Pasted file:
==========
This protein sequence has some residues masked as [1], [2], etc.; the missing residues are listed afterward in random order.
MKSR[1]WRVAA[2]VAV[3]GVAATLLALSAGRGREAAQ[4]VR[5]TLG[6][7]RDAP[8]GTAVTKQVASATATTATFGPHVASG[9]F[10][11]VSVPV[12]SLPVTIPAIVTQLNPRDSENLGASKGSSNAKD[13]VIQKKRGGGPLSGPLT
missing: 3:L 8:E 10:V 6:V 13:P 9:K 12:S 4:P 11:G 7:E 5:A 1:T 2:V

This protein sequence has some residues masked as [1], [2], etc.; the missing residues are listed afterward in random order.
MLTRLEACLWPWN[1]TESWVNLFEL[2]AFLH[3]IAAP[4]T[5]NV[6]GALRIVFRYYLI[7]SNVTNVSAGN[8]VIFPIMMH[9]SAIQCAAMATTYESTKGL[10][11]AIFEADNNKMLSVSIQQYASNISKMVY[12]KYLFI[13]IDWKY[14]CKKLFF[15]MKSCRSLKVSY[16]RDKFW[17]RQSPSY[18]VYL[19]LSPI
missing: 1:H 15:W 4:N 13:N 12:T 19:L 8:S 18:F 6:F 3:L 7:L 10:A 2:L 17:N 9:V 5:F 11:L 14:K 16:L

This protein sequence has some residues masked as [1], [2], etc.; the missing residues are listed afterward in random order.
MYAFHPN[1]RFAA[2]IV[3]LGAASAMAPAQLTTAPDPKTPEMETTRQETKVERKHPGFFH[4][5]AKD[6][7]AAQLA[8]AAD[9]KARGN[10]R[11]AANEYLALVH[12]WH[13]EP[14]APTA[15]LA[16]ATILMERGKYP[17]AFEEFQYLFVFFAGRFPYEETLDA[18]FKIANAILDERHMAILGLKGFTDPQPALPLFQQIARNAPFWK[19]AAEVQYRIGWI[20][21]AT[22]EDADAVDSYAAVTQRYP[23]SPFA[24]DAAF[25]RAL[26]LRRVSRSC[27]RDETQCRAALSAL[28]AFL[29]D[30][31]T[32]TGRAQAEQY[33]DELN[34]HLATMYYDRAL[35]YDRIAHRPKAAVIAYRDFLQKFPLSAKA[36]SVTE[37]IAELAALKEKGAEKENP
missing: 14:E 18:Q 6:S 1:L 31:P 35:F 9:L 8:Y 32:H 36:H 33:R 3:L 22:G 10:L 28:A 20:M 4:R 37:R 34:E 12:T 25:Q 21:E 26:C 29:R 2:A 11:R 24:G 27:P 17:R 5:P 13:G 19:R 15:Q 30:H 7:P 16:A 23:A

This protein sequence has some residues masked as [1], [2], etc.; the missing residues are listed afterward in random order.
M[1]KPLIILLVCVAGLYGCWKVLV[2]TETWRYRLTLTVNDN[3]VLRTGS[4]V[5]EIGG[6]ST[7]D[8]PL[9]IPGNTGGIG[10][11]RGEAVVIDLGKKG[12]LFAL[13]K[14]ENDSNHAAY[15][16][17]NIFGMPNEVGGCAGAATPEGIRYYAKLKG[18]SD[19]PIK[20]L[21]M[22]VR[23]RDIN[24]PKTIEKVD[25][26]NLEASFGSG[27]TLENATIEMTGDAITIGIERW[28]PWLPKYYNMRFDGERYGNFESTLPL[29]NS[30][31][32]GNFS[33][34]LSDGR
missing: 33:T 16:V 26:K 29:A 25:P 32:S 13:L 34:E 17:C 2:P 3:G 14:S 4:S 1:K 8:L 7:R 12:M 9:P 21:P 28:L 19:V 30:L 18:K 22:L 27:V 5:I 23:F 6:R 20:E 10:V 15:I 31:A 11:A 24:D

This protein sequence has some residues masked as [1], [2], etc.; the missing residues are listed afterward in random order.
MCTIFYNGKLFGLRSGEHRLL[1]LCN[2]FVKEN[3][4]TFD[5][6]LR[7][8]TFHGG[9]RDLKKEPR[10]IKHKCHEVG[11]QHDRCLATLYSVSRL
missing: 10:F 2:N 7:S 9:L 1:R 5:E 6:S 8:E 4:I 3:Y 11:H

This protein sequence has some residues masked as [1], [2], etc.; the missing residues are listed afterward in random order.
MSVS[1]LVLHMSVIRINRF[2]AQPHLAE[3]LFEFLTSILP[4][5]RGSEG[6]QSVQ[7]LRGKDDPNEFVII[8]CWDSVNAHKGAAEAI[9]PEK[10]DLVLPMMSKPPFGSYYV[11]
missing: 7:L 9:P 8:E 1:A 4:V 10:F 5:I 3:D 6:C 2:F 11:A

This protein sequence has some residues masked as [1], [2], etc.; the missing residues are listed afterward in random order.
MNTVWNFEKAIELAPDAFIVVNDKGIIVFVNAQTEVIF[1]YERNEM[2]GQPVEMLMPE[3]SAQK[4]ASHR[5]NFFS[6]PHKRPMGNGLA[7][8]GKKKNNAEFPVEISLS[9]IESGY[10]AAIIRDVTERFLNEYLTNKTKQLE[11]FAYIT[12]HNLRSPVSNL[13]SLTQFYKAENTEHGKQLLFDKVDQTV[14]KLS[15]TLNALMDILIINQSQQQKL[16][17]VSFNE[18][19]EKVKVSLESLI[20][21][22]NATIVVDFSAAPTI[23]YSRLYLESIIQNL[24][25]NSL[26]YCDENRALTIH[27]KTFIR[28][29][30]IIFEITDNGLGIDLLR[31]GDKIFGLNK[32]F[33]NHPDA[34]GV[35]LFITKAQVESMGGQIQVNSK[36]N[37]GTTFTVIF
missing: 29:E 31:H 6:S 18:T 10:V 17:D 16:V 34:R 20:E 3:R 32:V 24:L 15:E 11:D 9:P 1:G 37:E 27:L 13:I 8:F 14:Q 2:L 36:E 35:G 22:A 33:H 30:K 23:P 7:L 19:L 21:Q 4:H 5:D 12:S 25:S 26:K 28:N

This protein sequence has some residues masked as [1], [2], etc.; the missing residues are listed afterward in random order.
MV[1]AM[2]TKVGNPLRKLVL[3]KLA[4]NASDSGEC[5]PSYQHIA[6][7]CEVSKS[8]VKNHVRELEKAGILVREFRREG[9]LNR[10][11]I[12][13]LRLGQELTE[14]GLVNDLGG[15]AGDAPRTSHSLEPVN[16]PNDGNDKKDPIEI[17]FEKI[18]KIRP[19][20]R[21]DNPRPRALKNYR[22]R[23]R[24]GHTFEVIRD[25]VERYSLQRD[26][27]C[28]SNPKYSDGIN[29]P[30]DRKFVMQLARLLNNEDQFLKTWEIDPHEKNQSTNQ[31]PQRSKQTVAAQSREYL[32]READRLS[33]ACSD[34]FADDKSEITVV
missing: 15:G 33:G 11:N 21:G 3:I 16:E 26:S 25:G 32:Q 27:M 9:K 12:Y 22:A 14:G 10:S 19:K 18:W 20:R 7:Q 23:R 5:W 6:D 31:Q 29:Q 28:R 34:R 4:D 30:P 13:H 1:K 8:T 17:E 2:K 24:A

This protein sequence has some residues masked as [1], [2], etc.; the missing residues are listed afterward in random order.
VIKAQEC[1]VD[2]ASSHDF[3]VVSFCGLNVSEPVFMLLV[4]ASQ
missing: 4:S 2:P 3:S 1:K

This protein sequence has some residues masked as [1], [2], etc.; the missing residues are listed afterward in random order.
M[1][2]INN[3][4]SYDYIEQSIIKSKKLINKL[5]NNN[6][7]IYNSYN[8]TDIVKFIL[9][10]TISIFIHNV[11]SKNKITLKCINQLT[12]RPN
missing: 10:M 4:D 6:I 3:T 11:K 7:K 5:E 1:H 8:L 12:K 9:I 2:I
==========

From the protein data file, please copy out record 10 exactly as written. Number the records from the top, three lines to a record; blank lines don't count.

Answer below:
This protein sequence has some residues masked as [1], [2], etc.; the missing residues are listed afterward in random order.
M[1][2]INN[3][4]SYDYIEQSIIKSKKLINKL[5]NNN[6][7]IYNSYN[8]TDIVKFIL[9][10]TISIFIHNV[11]SKNKITLKCINQLT[12]RPN
missing: 10:M 4:D 6:I 3:T 11:K 7:K 5:E 1:H 8:L 12:K 9:I 2:I